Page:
France planning AI-assisted crowd control for 2024 Paris Olympics
France is planning to introduce an AI-assisted crowd control system during the 2024 Paris Olympics to detect disturbances and potential problems more easily.
French authorities plan to use an AI-assisted crowd control system to monitor people during the 2024 Paris Olympics, according to a draft law seen by AFP on Thursday.
The system is intended to allow the security services to detect disturbances and potential problems more easily, but will not use facial recognition technology, the bill claimed.
The technology could be particularly useful during the highly open-air opening ceremony with Olympians sailing down the river Seine in front of a crowd of 600,000 people.
The draft law, which was presented to the cabinet on Thursday, proposes other security measures including the use of full-body scanners and increases the sentences for hooliganism.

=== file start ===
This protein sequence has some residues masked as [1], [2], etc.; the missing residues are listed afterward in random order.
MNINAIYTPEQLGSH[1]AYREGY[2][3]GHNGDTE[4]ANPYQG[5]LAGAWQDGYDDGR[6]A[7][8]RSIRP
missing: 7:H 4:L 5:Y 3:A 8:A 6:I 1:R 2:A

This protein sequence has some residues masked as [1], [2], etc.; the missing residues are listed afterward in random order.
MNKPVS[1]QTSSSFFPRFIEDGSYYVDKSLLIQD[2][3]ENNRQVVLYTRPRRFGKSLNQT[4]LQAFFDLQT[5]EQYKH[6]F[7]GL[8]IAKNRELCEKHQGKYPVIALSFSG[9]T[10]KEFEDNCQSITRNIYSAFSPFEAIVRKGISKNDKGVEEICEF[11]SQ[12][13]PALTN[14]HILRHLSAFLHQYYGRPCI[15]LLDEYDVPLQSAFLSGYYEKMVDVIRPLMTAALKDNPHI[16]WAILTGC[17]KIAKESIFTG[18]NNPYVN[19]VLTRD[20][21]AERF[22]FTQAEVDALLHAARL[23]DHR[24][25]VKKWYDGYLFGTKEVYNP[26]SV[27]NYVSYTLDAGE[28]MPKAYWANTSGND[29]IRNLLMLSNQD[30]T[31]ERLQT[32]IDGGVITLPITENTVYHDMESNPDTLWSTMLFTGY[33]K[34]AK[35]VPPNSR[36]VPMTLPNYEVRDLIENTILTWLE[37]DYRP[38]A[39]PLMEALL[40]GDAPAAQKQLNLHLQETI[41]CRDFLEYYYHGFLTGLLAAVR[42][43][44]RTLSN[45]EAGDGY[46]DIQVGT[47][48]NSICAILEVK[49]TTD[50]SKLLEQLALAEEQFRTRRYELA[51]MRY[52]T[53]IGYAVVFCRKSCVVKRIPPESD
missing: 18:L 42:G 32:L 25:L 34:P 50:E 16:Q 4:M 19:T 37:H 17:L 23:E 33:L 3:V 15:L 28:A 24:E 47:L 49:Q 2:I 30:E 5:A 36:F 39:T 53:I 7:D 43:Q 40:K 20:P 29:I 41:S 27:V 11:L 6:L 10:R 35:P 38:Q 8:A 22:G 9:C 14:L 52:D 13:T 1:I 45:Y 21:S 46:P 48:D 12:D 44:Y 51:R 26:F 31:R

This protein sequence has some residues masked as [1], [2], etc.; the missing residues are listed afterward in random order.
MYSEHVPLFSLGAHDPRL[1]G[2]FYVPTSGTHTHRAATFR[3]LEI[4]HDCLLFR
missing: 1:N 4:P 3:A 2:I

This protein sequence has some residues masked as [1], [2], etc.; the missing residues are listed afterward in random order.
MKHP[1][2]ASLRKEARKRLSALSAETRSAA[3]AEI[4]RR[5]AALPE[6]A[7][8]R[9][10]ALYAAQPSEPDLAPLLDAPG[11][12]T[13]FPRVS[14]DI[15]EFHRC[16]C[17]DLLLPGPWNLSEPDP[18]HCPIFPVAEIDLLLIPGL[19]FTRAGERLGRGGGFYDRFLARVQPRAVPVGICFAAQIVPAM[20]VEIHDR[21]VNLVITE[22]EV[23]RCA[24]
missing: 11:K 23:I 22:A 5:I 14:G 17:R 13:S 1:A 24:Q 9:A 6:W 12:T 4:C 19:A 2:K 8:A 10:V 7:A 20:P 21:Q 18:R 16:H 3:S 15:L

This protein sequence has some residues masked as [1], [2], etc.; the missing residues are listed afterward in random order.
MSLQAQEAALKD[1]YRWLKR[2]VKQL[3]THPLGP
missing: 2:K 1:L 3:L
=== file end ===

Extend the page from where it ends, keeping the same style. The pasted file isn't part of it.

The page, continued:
Organizers and Interior Minister Gerald Darmanin have both argued in favor of using so-called "intelligent" security camera software that scans images for dangerous behavior.
According to the draft law, the use of such a system during the Olympics is an "experimentation" but could be applied for future public events which face terrorism-related or crowd control risks.
"No biometric data is used, nor facial recognition technology and it does not enable any link or interconnection or automatic flagging with any other personal data system," the bill claimed.
Rather than opening the games in an athletics stadium as is customary, organizers have planned a ceremony on July 26, 2024, with a flotilla of some 200 boats sailing down the river Seine.
The draft law is expected to be debated in parliament in January where the minority government of French President Emmanuel Macron will need support from opposition groups to pass it.
Read more: French Sports Minister calls Argentina players 'inelegant winners'